Alan Boss: First planet found to orbit two suns

A newly found planet orbits two suns – like the fictional Tatooine, home world of Luke Skywalker in Star Wars. EarthSky spoke to one of the discoverers.

Science fiction has become reality in the announcement today by NASA that a planet far, far away is the first ever discovered to orbit two suns, just like the fictional Tatooine, home world of Luke Skywalker in the movie Star Wars. NASA’s Kepler mission, featuring a planet-hunting spacecraft, discovered this world unlike any known so far.

Astronomer Alan Boss of the Carnegie Institution for Science co-authored the study released today (September 15, 2011) in the journal Science. He told EarthSky:

The amazing thing is, the stars at the center of the system – there are two of them – are of very different masses, so they have very different colors. If you were living on one of those satellites (planets), every time your satellite rotated around, you would see these two stars come up in the morning and set at night.

And it’d be quite a spectacular sight. In fact, it would change, because the planet’s period would not be locked up with the stars’ rotation period. So one time you would see the two stars rise essentially simultaneously. The next time it would be a couple of hours between when one star comes up and the next one. So it would be very unpredictable sunrises and sunsets, which would wreak havoc on cocktail hour for that planet.

Space art visualizing new planet that orbits two suns.

Space art visualizing new planet that orbits two suns. Image Credit: NASA/JPL-Caltech/R. Hurt

Astronomers call this planet Kepler 16-b. It is about 200 light-years from Earth, in the direction of our earthly constellations Lyra and Cygnus.

Unlike the hot desert world of Tatooine, Kepler 16-b is a frigid planet with surface temperatures of -150 degrees Fahrenheit. Being on its surface would be much like experiencing a cold day in Antarctica. This newly-discovered planet resembles our solar system’s planet Saturn in that both Saturn and Kepler 16-b are gas giant worlds and both have roughly the same mass. But Saturn, and of course Earth, orbit only one star. Kepler 16-b is in a stable, near-circular orbit of two stars.

Unlike on Tatooine, a Tusken Raider isn't likely to roam the icy, gaseous planet Kepler 16-b. Copyright LucasFilm Ltd.

Unlike on Tatooine, a Tusken Raider isn’t likely to roam the icy, gaseous planet Kepler 16-b.

The two parent stars of Kepler-16b form what’s called a close binary system. In other words, it’s a double star system where two stars are so close to each other that they not only chase each other in orbit, but one star actually pulls gas and charged particles from the other. Boss talked more about the planet’s unusual orbit around two stars:

It actually is on a fairly stable circular orbit, much like our own Earth orbit around the sun, even though the two stars in the center are doing their own thing, wobbling around each other with a somewhat eccentric orbit.

The planet’s orbit is pretty close to circular. It’s pretty stable. And the two stars’ masses add up to be very close to the mass of our sun. One star is about 70 percent the mass of our sun, the other is about 20 percent the mass of the sun. So together, about 90 percent the mass of the sun, which means that from some points of view, they act very much like if you had a star with the mass 90 percent of the sun at the center, which means that you can have a nice, stable orbit if you’re far enough away.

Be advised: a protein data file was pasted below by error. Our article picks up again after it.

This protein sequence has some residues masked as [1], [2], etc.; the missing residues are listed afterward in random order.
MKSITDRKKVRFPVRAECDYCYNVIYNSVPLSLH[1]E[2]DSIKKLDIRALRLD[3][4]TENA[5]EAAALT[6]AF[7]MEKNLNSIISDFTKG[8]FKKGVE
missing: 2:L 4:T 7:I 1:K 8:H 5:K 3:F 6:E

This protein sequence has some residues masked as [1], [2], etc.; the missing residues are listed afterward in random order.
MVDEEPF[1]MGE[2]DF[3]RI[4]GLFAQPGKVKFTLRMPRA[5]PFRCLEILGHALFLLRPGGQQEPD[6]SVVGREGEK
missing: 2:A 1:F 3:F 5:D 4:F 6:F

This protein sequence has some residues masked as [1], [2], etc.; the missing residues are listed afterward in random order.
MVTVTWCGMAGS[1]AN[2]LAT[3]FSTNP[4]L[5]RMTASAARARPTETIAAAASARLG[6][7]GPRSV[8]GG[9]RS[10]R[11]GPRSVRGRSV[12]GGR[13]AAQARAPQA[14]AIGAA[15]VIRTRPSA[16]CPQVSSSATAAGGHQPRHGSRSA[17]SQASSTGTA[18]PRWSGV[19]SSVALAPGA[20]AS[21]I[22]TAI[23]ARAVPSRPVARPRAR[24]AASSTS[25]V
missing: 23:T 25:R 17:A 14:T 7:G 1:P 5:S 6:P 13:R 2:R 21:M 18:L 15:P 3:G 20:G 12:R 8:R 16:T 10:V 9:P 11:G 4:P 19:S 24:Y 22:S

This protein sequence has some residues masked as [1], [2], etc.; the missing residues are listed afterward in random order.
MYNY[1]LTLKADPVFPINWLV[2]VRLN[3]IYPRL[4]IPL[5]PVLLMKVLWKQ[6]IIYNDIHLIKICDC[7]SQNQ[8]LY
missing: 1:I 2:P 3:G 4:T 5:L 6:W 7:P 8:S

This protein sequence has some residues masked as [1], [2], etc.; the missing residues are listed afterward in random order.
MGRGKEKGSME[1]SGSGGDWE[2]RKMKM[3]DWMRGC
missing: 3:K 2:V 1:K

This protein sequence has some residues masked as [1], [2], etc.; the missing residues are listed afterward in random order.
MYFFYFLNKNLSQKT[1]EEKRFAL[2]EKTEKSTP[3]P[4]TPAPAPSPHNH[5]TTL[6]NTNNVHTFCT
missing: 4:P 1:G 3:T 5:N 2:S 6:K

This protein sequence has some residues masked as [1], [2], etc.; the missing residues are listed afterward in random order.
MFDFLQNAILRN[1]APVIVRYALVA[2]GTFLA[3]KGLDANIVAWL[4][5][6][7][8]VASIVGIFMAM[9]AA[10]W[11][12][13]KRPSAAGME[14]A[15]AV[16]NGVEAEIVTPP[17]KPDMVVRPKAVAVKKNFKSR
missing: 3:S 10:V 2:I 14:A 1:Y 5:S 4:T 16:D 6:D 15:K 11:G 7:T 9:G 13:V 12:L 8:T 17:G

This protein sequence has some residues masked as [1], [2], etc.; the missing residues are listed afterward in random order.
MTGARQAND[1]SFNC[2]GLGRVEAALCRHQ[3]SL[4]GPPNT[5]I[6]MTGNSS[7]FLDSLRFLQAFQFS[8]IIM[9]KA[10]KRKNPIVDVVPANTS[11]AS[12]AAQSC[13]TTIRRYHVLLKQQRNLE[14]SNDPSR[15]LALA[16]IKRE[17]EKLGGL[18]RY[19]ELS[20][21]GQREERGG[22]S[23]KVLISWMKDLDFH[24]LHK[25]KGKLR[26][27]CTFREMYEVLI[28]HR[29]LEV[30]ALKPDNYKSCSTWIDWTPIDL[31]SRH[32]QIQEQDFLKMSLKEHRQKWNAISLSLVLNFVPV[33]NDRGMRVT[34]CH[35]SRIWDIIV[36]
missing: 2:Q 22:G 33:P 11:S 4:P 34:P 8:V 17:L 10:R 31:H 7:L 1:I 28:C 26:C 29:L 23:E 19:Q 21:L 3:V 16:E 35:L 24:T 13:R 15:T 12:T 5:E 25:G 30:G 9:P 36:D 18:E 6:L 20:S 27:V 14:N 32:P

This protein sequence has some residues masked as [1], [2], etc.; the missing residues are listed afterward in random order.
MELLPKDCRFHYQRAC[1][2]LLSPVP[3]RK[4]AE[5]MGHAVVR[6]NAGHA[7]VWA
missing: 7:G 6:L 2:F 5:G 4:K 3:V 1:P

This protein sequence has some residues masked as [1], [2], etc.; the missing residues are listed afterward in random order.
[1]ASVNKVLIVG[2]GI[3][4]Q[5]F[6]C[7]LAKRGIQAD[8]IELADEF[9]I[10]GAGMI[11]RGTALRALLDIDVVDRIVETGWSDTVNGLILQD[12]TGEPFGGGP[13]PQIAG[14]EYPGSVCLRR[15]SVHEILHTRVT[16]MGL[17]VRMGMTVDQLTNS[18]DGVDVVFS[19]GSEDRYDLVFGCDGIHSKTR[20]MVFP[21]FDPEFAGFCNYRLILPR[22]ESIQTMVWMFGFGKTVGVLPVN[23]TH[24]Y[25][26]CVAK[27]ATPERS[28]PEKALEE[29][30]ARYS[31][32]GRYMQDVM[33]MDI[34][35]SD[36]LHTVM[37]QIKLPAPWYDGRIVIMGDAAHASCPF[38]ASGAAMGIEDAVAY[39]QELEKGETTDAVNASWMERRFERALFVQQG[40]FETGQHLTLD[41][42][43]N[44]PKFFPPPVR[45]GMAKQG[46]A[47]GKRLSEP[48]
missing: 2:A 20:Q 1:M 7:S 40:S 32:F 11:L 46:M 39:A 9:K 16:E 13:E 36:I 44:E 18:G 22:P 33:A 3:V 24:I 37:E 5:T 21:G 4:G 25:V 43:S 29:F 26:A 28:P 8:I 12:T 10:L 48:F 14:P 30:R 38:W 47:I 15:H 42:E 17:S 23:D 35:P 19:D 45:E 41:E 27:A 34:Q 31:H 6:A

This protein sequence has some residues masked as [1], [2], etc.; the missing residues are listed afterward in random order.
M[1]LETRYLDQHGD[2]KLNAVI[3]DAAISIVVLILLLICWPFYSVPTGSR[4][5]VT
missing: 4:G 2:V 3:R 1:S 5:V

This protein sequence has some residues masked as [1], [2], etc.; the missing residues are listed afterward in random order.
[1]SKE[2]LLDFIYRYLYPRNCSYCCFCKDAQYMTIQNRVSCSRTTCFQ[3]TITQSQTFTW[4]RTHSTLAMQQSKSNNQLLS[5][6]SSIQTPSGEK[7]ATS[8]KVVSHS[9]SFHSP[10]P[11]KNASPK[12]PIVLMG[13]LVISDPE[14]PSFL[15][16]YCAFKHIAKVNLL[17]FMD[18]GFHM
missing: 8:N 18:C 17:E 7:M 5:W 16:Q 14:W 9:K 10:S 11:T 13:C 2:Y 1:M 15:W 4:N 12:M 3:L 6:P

Two suns would make for amazing sunsets and sunrises.

Two suns would make for amazing sunsets and sunrises.

Dr. Boss added that this Star Wars planet has stumped astronomers like a Jedi mind trick, in that they have no idea how a planet could form in a system with two stars.

Theorists have had a hard time understanding how the planets in our solar system formed. And now they’re sort of hopelessly far behind with these literally thousands of extra-solar planets discovered from ground-based studies and from Kepler space-based results.

And the most amazing aspect of this whole thing is that basically, anywhere you can think of looking for a planet – anywhere it could have a nice, stable orbit – we often start finding them. We find planets around dwarf stars, around giant stars. We find them around single stars, binary stars, and now we find them around close binary stars. It’s just amazing that practically every little niche that could be populated by a planet, Mother Nature has seen fit to go ahead and put some planets there for us.

So it’s quite startling, especially when you realize that 16 years ago you had no evidence for any other planets around sun-like stars. And now, we have thousands of examples of planets. They’ve been there all this time. We just didn’t know that they were there. It’s kind of like the whole universe, a cloak is being pulled away from our eyes. We’re seeing the universe with new eyes and realizing there are planets in orbit around just about every star you see when you look up in the sky. There are planets around just about every one of them.

Bottom Line: NASA announced the first-ever planet discovered to orbit two suns, just like the fictional home world of Luke Skywalker in the movie Star Wars. It expands the possibilities for planetary systems waiting to be discovered by astronomers.

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